Like many audio pros, Grammy-winning mastering engineer Evren Göknar touched down in L.A. with a guitar in hand and success in mind. He attended Musicians Institute for a time and performed locally before it occurred to him that he’d amplify his value as an engineer if he had studio access. So, he flipped open the latest issue of Music Connection magazine and found a small studio with an internship opportunity. Later he moved on to Paramount, engineered there for five years and then graduated to Capitol Mastering, where he spent the next quarter century. He has since worked with artists including Kiss, Nick Jonas and 2Pac. He also masters for the popular NBC show The Voice.
In 2020, Göknar published his book Major Label Mastering. It was inspired primarily by his teaching experiences and desire to share the knowledge he’s amassed. “We worked from one of the known books on mastering for the class I taught at Cal Poly Pomona and it was good,” he recalls. “But I felt that the students needed a more step-by-step book about the process. I’d also worked at Capitol for a long time and saw that it was becoming rarer for people to come in as a runner or a second engineer and learn [on the job] the way they used to.”
Although he taught himself his craft through direct experience, he also recognizes the value of a formal engineering education. “When I was coming up, it was a sort of apprenticeship system,” he recollects. “You had to have the kind of personality that made people want to interact with you. There are a lot of entrepreneurial interchanges with artists, producers, labels and so forth. This field can get very technical and lean on things like electrical engineering and electronics. You need to dig in and either do some coursework or read some books. Even if you do go through a formal program, you still have to show up and do the work.”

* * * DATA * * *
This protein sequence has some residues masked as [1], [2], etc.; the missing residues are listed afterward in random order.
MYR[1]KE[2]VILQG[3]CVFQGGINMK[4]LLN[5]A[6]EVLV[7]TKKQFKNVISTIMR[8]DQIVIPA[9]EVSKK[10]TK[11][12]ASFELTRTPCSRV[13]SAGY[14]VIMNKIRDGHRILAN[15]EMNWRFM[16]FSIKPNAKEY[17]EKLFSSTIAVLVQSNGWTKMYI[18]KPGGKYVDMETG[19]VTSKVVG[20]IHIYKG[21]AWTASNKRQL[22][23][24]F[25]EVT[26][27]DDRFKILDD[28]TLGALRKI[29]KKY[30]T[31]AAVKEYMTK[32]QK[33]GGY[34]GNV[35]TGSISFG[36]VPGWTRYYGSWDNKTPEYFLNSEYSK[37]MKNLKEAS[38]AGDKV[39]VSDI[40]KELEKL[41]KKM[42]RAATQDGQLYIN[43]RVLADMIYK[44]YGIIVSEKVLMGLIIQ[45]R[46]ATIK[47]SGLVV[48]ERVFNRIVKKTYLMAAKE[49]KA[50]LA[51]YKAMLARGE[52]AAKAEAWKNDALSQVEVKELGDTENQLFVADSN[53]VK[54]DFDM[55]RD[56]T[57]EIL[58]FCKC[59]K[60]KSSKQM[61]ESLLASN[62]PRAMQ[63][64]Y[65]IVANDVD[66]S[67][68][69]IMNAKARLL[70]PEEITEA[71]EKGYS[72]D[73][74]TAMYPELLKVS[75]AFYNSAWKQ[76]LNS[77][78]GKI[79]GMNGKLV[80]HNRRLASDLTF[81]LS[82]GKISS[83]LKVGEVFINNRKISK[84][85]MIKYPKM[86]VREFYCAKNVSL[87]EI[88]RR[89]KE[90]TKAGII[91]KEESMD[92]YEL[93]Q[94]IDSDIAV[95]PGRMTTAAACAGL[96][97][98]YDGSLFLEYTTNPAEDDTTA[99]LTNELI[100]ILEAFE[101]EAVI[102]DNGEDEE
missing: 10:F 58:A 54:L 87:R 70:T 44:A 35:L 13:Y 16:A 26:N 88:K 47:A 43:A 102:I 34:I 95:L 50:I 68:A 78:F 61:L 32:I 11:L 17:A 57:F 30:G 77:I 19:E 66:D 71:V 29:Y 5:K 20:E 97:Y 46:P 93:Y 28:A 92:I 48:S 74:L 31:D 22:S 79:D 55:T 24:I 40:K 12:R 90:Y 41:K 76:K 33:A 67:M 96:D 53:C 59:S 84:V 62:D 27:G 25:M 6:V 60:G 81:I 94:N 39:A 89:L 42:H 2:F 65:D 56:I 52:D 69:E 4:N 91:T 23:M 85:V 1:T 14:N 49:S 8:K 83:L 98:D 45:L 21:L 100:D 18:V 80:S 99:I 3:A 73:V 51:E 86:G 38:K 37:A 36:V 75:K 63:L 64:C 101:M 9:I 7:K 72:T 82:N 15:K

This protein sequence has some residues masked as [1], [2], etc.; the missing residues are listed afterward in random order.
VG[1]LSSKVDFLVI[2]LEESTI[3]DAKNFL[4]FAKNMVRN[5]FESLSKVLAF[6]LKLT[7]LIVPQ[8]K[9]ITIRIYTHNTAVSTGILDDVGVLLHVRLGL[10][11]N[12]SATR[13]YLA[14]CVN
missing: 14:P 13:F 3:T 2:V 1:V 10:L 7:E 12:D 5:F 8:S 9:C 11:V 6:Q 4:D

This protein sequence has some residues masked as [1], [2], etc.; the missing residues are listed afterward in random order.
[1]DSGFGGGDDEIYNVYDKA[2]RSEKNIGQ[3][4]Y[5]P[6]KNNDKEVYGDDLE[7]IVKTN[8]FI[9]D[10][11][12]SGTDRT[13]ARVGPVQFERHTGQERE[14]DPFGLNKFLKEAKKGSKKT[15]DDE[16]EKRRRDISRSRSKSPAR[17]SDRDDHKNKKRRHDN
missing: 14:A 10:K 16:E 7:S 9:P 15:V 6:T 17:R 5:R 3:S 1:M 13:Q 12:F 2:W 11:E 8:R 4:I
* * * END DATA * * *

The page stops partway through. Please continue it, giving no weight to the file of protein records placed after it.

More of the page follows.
Gear can almost seem like an engineer’s fingerprint or a strand of his or her DNA. It helps to identify them and may even illuminate aspects of their background. “I use these Manley Pultec-style mastering EQs,” Göknar says about one of his favorite pieces. “They don’t make them anymore but they’re very musical and smooth-sounding, as far as analog equalizers go. As for plugins, I love the DMG EQuilibrium. Often when I use it, I’m amazed with what they did. It models old consoles quite effectively.”
After 25 years of mastering at Capitol, Göknar now works from EGM - Evren Göknar Mastering, his own mastering space. “I had it built from the ground up,” he explains. “It’s a room within a room with isolated electrical and ground. We use QuietRock, which is a sound-reducing drywall so there’s no audio bleed in or out. During the pandemic I was able to transition to doing Capitol’s work here and then once they closed, a lot of my old clients stayed with me.”
As to his current and upcoming projects, recently Göknar began his 11th season mastering for The Voice. He also works with a number of independent songwriters and producers, many of which he finds by way of previous clients. Determining where he fits into the market and how he can be of help to artists has been one of his most vital formulas for success.